People give their pup too much freedom right from the start and then they are always managing, tending, scolding, and sometimes hitting, or disciplining as some like to call it. This is the number one mistake dog owners make when raising a puppy or adopting a dog.
Right at the outset they open their house and hearth as wide as they can, and along with the dog that happily bounds inside to join them come age old primal instincts.
The results are that the dog learns he cannot trust their human. Going over to the juicy garbage, or the cookie on the coffee table becomes a lesson in terror for the pup. The well meaning owner thinks he is teaching the pup some important rules, and he is: whenever the pup gets excited about something, avoid human.
And now the bond has been damaged, and it becomes evident as the pup no longer comes when called, runs away, or in the 1 out of 10 cases, turn into what Bixie has become.
So we are now going to reprogram the hard drive. And the first thing we do is to give the dog a safe place- the crate. She’s safe in there. She’s not learning anything bad in there. She’s waiting to connect with me and I control how, so she will always have a good experience.
One cannot overdo the crate. Of course if you have a pup he’ll need to go out more often than an adult dog, and If you’re rescuing a dog he is already the luckiest dog in the world. Your dog is alive because of you. Guilt and the pernicious statement that follows “Then why even have a dog?” is the number one reason the owners of rescue dogs fail, and puppies as well. But guilt will always lead to a bad handling or training decision. So try not to feel guilty when you put your dog in his crate.
We need to shape the pup or dog to be able to live in our world, a world that is very stressful for our canine friends. There are so many things our dogs can’t do, things like don’t pull on the leash, don’t jump on the counters, don’t chase the cat….don’t…don’t…don’t…Yet most people and professional dog trainers for that matter don’t tell the dog what to do with their energy. And this is one very important part of the NDT method, teaching dogs what to with their energy and instincts. Mostly, especially when they’re pups, we let the dog learn in a way that doesn’t damage him.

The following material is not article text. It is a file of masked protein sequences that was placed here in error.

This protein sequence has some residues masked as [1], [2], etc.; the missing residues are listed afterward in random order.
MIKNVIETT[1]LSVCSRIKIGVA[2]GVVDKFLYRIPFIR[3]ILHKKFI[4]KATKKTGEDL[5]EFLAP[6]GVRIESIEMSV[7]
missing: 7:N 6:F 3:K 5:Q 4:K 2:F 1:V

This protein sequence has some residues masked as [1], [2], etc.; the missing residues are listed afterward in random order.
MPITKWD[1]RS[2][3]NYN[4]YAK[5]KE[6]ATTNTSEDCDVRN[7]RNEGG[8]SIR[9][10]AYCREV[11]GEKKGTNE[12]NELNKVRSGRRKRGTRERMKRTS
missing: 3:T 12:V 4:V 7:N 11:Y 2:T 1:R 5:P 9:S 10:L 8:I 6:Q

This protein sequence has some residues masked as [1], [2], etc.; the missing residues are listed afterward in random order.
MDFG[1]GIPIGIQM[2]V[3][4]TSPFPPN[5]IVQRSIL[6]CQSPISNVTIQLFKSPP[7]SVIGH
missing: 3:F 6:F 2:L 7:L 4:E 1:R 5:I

So for the beginning of Bixie’s rehab is a long day of crate duty interspersed with a few brief walks because this winter it’s bitter cold and our Dixie girl isn’t ready for a winter in Vermont. In five minutes her paws are in the air and she wants to come in. In addition to these walks I conduct some short training sessions on the core exercises. She feeds from my hand doing these exercises, I don’t give her any food in a bowl. Outside she’s always on a long lead so I don’t have to coerce her into doing what I need her to do. I just walk along and manage the lead. I don’t say a word. I just move. I give her lots of rub-a-dubs and she melts to the touch.
I want to be crystal clear on an important point. The therapeutic value of exercise is vastly overrated. I’m not against exercise, exercise is good, especially nice quiet walks in the woods. But dogs don’t need exercise as the current marketplace demands. It’s not up there on the first tier of needs along with food, water, air, and the ultimate primacy, RAPPORT, aka connection. In fact if one is exercising their dog and running into charged situations, there is further damage being done and the dog isn’t being helped in connecting with the most important stabilizing influence in its life, its owner. The dog is being frustrated, irritated, overly stimulated, possibly even frightened. Therefore if you are in the first phases of rehabilitating a problem dog and don’t have time to exercise your dog outdoors, or if the weather is too severe, then all you have to do is remind yourself that you don’t have time and the weather is too severe. That’s it. Don’t try to compensate by giving the dog freedom indoors or worse, playing indoors thinking the pooch needs exercise and mental stimulation.